Dyeing model airplane silk

Name: Allen


Jacquard tie dye kit

Jacquard Tie Dye Kit

Dye up to 15 adult-size T-shirts, with vivid, electric colors that are so colorfast they can be washed with the daily laundry. Ideal for cotton, silk, hemp, and rayon.


Save up to 75% on art supplies!

Jacquard acid dyes

Jacquard Acid Dyes

Jacquard Acid Dyes are concentrated, powdered, hot water dyes that produce the most vibrant possible results on protein fibers including silk, wool, cashmere, alpaca, feathers, and most nylons. Superior to all-purpose dyes.


Country or region: California

Message: I'm a model airplane builder dope and silk guy when it isn't a racer or trainer. I want to tie dye some aircraft silk it an get wet but must not dry until on the plane. I've heard about aniline dyes what advice do you have?

I recommend that you use a good dye for silk, set the dye according to the dye type you choose, wash out the excess dye, let it dry for the sake of convenience, and then rewet the silk to put it on the plane. If you don't wash out the excess dye after you apply it, the dye will rub off on anything the fabric touches even after it's dry. Washing is an essential step in dyeing. You don't have to let the silk dry after you've finished washing out the excess dye, but if you do it makes it easier to time your different steps.

"Aniline dye" is an archaic term. It refers to the historic fact that aniline was formerly used as a chemical intermediate in making dyes. In most cases these days when someone says "aniline dye" they mean nothing more specific than "synthetic dye", i.e., a dye that doesn't involve using large quantities of plant matter. Most synthetic dyes are derived from petroleum these days, not aniline.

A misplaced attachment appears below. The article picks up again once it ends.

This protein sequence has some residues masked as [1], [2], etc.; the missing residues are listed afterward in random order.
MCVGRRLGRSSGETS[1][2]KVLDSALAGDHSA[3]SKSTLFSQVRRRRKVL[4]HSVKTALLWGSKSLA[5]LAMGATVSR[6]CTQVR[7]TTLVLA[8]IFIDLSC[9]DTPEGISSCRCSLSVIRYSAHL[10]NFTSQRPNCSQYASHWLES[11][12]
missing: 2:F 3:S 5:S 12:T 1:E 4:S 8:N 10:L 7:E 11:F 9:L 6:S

There are many good choices for silk dyes, almost all synthetic, but none derived from aniline. Acid dyes are the usual choice. For the ultimate in washfastness (resistance to fading in water), you can choose fiber reactive dyes such as Procion MX dyes (if set with soda ash, which does reduce the sheen of the silk a little), or the Lanaset range of wool and silk dyes, or premetalized acid dyes. For an opposite set of dye requirements, a dye that transfers readily from one part of the fabric to another when wet so that solid colors are very smooth, but whose washfastness is poor, you can use leveling acid dyes, such as Cushing Acid dye or even the acid dye included in all-purpose dye mixtures such as Rit. In between these two extremes would be the milling acid dyes, such as Jacquard Acid dyes and the WashFast Acid dyes; these are also good choices if your "silk" is really made of nylon. For detailed silk paintings, you can use Remazol fiber reactive dyes and then use steam to fix the dye, or, if lightfastness is not a concern, use one of the French silk dyes, such as H. Dupont, Pebeo Soie, Sennelier Tinfix, or Kniazeff. Your choice will depend on what feature of the dye is more important to your design.

For more information on how to choose a dye for silk, see my page, "How to Dye Silk". 

A good tie-dyeing kit, such as the Jacquard Tie-Dye Kit or one of the kits supplied by Dharma Trading Company or PRO Chemical & Dye, will work very nicely on silk, following the recipe included in the kit for dyeing cotton. (It won't work on nylon or polyester.) The soda ash used to set the Procion dye makes silk a little less shiny, but it's still beautiful. You will want to practice a little in order to figure out how best to fold and tie your silk. Try test-dyeing a few inexpensive silk scarves (sold by Dharma Trading Company or by Jacquard's SilkConnection.com).

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Posted: Wednesday - September 05, 2012 at 07:19 AM          

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